Monday, 18 December 2017

Aussie Author Challenge 2017: Challenge Completed!

Wow. Just wow. What a big year it's been--this time around, I didn't just complete the Aussie Author Challenge, but I absolutely smashed it! In 2017 I read a whopping 41 titles for the challenge--more than three times the requirement for the challenge. Big shout out and thank you to Jo for organising the challege--love your work. Really enjoyed the newsletters too :)

I wonder how many books I will read in 2018 ... 

Sunday, 17 December 2017

Review: Claudia and Mean Janine (BSC Graphix 4) by Raina Telgemeier

Longtime readers and fans of this blog may recall that during 2012 I committed to reviewing what was then four books in the BSC Graphix series. For one reason or another, I never published a review of the fourth novel in the series, Claudia and Mean Janine. As a fifth book has just been released in the series (and as of December 2017 is sitting on my to-review pile,) I decided to re-read this one and publish a review. Ps I ramble on a bit in the first paragraph of this review so if you would rather just read a review of the book, it's probably best to skip to the second paragraph. 

The BSC Graphix series was always going to be a little different from the books that inspired them. For one thing, technology has changed considerably since the early novels in the Baby-sitters Club series were published in 1986. And there is also no arguing that Claudia's second novel in the original series, Claudia and Mean Janine, which contains themes of sibling rivalry and illness, packs a far greater punch than Claudia and the Phantom Phone Calls, which was Claudia's first book in the series. To be honest, Claudia and Mean Janine has always been a firm favourite of mine. This is for two reasons. The first is that for one reason or another, copies of this one were very difficult to find in my part of the world when I was reading the series. My school library didn't have a copy, my local library didn't have a copy and neither did the local bookshop. Anyway, one day, my grandma decided to buy me a Baby-sitters Club book during a trip to Adelaide. She randomly picked one from the shelf and it was ... you guessed it, Claudia and Mean Janine! I still have my copy and it's the only one with the original green cover that I've ever seen, though I've both updated versions around the place from time to time.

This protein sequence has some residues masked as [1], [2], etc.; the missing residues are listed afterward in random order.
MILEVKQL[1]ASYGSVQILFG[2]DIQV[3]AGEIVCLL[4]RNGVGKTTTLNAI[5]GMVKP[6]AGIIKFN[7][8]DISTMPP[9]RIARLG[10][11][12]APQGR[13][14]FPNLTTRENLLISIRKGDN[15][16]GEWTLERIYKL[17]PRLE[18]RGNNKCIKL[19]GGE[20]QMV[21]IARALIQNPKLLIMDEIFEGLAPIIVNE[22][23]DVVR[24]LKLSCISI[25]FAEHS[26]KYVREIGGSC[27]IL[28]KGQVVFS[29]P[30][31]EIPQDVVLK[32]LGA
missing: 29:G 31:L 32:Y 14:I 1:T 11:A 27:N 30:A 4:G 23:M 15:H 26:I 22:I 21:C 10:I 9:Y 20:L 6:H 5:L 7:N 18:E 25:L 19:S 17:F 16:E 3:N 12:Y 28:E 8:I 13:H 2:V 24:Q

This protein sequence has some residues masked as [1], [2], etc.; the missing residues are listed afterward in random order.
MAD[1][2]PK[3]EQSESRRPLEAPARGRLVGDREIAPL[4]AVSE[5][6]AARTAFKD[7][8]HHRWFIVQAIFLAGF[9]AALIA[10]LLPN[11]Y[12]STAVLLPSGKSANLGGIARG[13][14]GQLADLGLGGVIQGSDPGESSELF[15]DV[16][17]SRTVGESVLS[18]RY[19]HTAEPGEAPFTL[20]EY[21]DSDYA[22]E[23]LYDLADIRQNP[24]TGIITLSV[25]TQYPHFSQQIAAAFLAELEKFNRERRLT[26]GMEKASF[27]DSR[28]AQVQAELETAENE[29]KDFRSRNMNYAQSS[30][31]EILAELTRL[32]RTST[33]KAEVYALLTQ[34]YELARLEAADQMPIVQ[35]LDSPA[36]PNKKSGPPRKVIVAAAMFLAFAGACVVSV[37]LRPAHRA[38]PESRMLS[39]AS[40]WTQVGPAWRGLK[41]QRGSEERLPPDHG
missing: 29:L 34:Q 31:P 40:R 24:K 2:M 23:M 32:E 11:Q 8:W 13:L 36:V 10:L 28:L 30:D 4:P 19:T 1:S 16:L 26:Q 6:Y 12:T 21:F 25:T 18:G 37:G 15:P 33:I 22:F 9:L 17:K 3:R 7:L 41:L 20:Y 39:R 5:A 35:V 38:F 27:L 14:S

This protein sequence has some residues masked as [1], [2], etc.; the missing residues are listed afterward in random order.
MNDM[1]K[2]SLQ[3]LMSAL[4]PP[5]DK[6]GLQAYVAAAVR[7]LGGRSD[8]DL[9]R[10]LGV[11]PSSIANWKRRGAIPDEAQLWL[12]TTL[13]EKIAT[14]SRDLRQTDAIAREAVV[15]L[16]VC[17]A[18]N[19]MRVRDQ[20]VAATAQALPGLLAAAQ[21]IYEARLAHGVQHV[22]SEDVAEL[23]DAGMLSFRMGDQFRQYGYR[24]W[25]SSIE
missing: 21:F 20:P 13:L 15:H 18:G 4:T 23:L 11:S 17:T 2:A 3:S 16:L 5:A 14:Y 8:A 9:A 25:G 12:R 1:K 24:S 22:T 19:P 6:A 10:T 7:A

The fourth BSC Graphix novel changes the timeline a little and opens with the final week of school. Claudia is not interested in studying, she's more interested in her art classes and the Baby-Sitters Club. This frustrates her parents and is looked down upon by her older sister, the studious and ultra intelligent Janine. The differences between the pair aren't helped by the fact that Janine's social skills aren't great. And while it seems that their parents might like Janine best, at least Claudia has Mimi, her kind and loving grandmother. But when Mimi has a stroke, Claudia feels as though her whole world is crashing down around her ...

This adaption is very well down. Telegemeier does a great job (perhaps even better than Ann M Martin in the original series,) of highlighting the differences between both sisters, but also showing them both as human. (I think the facial expressions in each frame do that quite well.) Each sister is jealous of the other and neither has a clue of how to communicate with the other. 

There is also a b-storyline which shows the Baby-sitters forming a summer playgroup and introduces another beloved character to the series, Mallory Pike. In a surprising twist [spoiler alert] Mallory is asked to join the club at the end of this novel. There is no sign of Jesse yet, so I'm wondering if or when she is going to be incorporated into the series. (On that, if anyone at Scholastic is taking requests, I'd love a graphic version of Jessi's Secret Language. I think it would be a great educational tool.)

This is an enjoyable re-imagining of a classic series. Recommended. 

Saturday, 16 December 2017

Literary Quotes

To say the truth, every physician almost hath his favourite disease, to which he ascribes all the victories obtained over human nature.

Friday, 15 December 2017